But it’s not law. There is no legal stipulation for a minimum passing distance under road rule 144. And that needs to change, she says.

“The recent court outcome regarding Mr Richard Pollett … acquitting a driver who thought he was overtaking safely, but unfortunately the rider was killed … demonstrates that the law currently doesn’t prescribe safety well enough.”

Last Friday, scores of cyclists rode along Moggill Road in memory of Richard Pollett and to call for a legally defined minimum passing distance.

A report on the ride in the Brisbane Times brought the usual whinges in the comments section: “Cyclists break laws, cyclists should be registered, a cyclist got in my way the other day …”

Spare me. We are talking about people’s lives here. If you can’t give a cyclist at least a metre of space when overtaking – that’s about one and a half arm lengths – you need to exercise a tiny bit of patience. After all, you’ll be a lot later to your destination if you’re involved in a fatal accident.

In response, Queensland’s Transport Minister, Scott Emerson, said a complication was that any such law might make it “illegal for cyclists to move slowly and closely past queued vehicles”.

I’m not sure why that should be the case. There are laws specific to cycling, such as the right to pass cars on the left. We need a law specific to vehicles overtaking bicycles. Besides, motorists are hardly in physical danger when a cyclist passes them closely.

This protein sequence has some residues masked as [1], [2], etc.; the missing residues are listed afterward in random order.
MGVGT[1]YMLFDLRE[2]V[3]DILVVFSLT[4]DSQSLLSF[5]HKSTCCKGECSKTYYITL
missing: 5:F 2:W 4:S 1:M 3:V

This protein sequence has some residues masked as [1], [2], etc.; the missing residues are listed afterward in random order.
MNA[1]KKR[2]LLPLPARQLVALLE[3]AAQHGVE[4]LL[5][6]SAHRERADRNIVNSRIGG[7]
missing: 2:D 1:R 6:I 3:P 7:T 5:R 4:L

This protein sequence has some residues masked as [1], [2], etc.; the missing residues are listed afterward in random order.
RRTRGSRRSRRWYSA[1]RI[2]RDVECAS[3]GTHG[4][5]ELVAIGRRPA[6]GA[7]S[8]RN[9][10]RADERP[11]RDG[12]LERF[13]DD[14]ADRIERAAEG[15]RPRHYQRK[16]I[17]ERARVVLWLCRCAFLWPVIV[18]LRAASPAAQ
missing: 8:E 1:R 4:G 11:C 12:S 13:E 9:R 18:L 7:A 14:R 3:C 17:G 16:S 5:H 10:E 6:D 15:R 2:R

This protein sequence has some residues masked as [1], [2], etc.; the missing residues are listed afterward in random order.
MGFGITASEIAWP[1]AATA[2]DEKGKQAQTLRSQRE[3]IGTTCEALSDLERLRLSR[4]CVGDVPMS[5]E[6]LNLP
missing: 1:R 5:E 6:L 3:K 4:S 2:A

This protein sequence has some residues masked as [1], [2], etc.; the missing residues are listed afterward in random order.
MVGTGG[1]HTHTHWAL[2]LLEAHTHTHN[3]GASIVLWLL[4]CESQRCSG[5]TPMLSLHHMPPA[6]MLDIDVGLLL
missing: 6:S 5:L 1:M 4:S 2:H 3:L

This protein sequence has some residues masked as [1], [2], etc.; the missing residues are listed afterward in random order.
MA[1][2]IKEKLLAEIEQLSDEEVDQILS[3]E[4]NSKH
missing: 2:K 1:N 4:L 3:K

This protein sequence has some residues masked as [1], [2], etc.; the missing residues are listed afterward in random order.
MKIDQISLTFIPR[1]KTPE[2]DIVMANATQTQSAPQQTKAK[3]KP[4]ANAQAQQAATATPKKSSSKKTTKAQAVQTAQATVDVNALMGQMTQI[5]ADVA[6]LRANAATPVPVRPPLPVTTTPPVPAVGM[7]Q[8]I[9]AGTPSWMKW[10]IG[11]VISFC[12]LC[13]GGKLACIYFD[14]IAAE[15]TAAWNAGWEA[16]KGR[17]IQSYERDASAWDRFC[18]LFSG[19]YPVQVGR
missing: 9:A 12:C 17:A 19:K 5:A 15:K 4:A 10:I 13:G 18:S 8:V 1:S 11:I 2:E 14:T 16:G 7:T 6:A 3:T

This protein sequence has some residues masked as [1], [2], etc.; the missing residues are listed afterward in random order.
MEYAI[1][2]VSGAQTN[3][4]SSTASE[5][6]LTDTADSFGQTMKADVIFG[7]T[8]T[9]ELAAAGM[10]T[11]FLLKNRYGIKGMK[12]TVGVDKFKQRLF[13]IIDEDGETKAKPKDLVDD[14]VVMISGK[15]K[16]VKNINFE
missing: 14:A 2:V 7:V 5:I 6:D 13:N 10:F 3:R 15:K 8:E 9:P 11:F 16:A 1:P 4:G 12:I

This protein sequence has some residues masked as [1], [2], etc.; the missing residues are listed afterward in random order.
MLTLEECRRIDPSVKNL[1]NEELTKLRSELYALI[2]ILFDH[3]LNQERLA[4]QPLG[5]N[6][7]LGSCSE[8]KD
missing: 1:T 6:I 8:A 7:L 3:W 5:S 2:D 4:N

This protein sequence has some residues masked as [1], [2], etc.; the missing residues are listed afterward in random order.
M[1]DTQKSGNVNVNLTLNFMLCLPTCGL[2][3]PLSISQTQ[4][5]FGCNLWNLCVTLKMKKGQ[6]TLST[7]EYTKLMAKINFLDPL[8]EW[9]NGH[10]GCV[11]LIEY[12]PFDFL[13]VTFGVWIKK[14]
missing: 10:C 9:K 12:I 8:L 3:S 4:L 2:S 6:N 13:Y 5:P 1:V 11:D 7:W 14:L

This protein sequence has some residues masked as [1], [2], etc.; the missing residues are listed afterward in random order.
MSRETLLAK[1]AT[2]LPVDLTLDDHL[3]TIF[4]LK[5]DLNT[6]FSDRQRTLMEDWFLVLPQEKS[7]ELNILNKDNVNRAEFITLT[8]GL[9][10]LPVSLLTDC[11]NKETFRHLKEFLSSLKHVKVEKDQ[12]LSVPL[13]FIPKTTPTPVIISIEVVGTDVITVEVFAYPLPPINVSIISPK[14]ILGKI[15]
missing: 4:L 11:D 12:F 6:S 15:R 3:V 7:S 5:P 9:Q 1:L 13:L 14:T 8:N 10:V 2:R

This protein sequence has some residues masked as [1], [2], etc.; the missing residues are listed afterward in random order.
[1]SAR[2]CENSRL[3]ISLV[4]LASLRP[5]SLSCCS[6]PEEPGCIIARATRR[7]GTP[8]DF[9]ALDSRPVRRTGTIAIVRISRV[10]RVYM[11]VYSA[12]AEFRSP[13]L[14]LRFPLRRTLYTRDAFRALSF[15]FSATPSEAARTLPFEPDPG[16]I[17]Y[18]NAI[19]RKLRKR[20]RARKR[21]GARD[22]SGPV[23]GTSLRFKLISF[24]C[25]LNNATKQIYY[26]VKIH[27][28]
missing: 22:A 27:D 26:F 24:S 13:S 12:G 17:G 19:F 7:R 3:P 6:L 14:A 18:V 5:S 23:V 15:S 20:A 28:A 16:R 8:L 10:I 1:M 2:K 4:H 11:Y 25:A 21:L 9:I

Passing distance laws exist in many European countries and some 27 states in America, Gaudry says. Not only would this mean that drivers couldn’t skim cyclists with impunity, a legal framework would help to promote and enforce safer behaviour on our roads. Such a program is already under way in one US state.

The Pollett family are hoping their devastating loss will spur action so that future incidents are minimised. If Stevens the truck driver had been thinking in terms of at least a metre’s space, by law, he might have exercised more caution. “Boxed in” or not, a simple touch of the brakes would likely have spared a brilliant young man’s life.

Recently, in the Financial Review, businessman and cyclist Andy Sheats said his one wish was "for drivers to pass cyclists with the same care and safety that they would take in passing their own son, daughter or loved one".

We shouldn’t have to legislate such a basic respect for human life. But sadly, it appears we do.

Would you support a minimum distance law for cars passing bicycles? Have you ever had any close calls or been hit while cycling?

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Re: 2022 Cycling Fatalities

Postby trailgumby » Fri May 20, 2022 11:57 am

Mr Purple wrote:
Fri May 20, 2022 11:28 am
Reviewing the case this week, Crikey blogger Alan Davies pondered if cyclists are seen as “mere obstacles” by motorists.
...
“The underlying issue is most motorists don’t view cyclists as legitimate road users. The slower speed and greater vulnerability of riders isn’t acknowledged, accepted or duly allowed for by drivers,” Davies wrote.

“I suspect the jury’s decision reflects that widespread perception.”